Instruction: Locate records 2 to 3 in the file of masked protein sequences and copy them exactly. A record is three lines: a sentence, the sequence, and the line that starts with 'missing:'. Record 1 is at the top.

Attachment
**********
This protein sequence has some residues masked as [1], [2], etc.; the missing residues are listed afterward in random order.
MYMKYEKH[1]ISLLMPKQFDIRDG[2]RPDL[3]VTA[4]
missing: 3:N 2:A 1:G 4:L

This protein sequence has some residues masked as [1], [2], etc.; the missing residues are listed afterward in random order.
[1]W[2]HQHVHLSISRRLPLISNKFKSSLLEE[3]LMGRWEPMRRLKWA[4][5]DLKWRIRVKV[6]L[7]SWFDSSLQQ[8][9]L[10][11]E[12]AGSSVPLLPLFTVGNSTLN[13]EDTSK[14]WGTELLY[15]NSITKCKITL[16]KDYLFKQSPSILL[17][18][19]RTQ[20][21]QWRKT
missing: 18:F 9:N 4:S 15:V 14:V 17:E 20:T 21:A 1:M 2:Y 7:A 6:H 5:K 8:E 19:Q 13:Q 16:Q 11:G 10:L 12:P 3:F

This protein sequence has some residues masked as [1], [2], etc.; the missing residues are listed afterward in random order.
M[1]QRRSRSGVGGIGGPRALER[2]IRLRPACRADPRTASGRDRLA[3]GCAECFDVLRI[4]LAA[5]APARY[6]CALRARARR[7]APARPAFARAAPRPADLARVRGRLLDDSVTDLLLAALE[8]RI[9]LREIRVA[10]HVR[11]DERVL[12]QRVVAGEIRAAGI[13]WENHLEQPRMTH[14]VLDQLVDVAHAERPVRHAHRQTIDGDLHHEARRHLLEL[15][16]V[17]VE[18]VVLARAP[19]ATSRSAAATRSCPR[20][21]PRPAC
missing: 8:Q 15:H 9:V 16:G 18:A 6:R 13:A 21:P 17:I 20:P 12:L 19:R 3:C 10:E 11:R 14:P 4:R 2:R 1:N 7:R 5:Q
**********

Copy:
This protein sequence has some residues masked as [1], [2], etc.; the missing residues are listed afterward in random order.
[1]W[2]HQHVHLSISRRLPLISNKFKSSLLEE[3]LMGRWEPMRRLKWA[4][5]DLKWRIRVKV[6]L[7]SWFDSSLQQ[8][9]L[10][11]E[12]AGSSVPLLPLFTVGNSTLN[13]EDTSK[14]WGTELLY[15]NSITKCKITL[16]KDYLFKQSPSILL[17][18][19]RTQ[20][21]QWRKT
missing: 18:F 9:N 4:S 15:V 14:V 17:E 20:T 21:A 1:M 2:Y 7:A 6:H 5:K 8:E 19:Q 13:Q 16:Q 11:G 10:L 12:P 3:F

This protein sequence has some residues masked as [1], [2], etc.; the missing residues are listed afterward in random order.
M[1]QRRSRSGVGGIGGPRALER[2]IRLRPACRADPRTASGRDRLA[3]GCAECFDVLRI[4]LAA[5]APARY[6]CALRARARR[7]APARPAFARAAPRPADLARVRGRLLDDSVTDLLLAALE[8]RI[9]LREIRVA[10]HVR[11]DERVL[12]QRVVAGEIRAAGI[13]WENHLEQPRMTH[14]VLDQLVDVAHAERPVRHAHRQTIDGDLHHEARRHLLEL[15][16]V[17]VE[18]VVLARAP[19]ATSRSAAATRSCPR[20][21]PRPAC
missing: 8:Q 15:H 9:V 16:G 18:A 6:R 13:A 21:P 17:I 20:P 12:L 19:R 3:C 10:E 11:R 14:P 4:R 2:R 1:N 7:R 5:Q